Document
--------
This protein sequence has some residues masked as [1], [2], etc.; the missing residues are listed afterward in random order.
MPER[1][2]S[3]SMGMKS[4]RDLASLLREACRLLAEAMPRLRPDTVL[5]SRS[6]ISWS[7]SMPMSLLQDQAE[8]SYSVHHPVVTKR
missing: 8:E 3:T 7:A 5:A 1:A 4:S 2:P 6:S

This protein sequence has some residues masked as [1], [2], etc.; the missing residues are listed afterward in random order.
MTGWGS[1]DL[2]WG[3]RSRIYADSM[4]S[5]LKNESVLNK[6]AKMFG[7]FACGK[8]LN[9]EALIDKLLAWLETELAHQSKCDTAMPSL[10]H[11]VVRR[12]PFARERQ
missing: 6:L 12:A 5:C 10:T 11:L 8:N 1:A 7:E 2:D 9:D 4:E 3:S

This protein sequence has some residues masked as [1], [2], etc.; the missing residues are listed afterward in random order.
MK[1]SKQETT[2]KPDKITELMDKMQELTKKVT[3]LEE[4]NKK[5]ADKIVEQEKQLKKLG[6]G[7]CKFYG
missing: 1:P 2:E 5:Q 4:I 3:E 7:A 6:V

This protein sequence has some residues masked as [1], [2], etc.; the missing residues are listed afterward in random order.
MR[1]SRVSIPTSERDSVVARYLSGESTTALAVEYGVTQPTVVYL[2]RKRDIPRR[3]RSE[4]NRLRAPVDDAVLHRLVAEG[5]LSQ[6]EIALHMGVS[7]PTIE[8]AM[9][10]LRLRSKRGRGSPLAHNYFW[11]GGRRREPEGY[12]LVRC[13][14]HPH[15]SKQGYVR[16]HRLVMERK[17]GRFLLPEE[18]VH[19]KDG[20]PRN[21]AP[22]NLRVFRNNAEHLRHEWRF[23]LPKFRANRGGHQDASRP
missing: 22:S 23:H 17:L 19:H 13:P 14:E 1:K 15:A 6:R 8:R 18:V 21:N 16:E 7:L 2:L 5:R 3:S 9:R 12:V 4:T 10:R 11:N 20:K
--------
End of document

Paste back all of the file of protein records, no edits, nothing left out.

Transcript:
This protein sequence has some residues masked as [1], [2], etc.; the missing residues are listed afterward in random order.
MPER[1][2]S[3]SMGMKS[4]RDLASLLREACRLLAEAMPRLRPDTVL[5]SRS[6]ISWS[7]SMPMSLLQDQAE[8]SYSVHHPVVTKR
missing: 8:E 3:T 7:A 5:A 1:A 4:S 2:P 6:S

This protein sequence has some residues masked as [1], [2], etc.; the missing residues are listed afterward in random order.
MTGWGS[1]DL[2]WG[3]RSRIYADSM[4]S[5]LKNESVLNK[6]AKMFG[7]FACGK[8]LN[9]EALIDKLLAWLETELAHQSKCDTAMPSL[10]H[11]VVRR[12]PFARERQ
missing: 6:L 12:A 5:C 10:T 11:L 8:N 1:A 7:E 2:D 9:D 4:E 3:S

This protein sequence has some residues masked as [1], [2], etc.; the missing residues are listed afterward in random order.
MK[1]SKQETT[2]KPDKITELMDKMQELTKKVT[3]LEE[4]NKK[5]ADKIVEQEKQLKKLG[6]G[7]CKFYG
missing: 1:P 2:E 5:Q 4:I 3:E 7:A 6:V

This protein sequence has some residues masked as [1], [2], etc.; the missing residues are listed afterward in random order.
MR[1]SRVSIPTSERDSVVARYLSGESTTALAVEYGVTQPTVVYL[2]RKRDIPRR[3]RSE[4]NRLRAPVDDAVLHRLVAEG[5]LSQ[6]EIALHMGVS[7]PTIE[8]AM[9][10]LRLRSKRGRGSPLAHNYFW[11]GGRRREPEGY[12]LVRC[13][14]HPH[15]SKQGYVR[16]HRLVMERK[17]GRFLLPEE[18]VH[19]KDG[20]PRN[21]AP[22]NLRVFRNNAEHLRHEWRF[23]LPKFRANRGGHQDASRP
missing: 22:S 23:H 17:L 19:H 13:P 14:E 1:K 15:A 6:R 8:R 18:V 21:N 16:E 7:L 2:L 5:R 3:S 9:R 12:V 4:T 10:R 11:N 20:K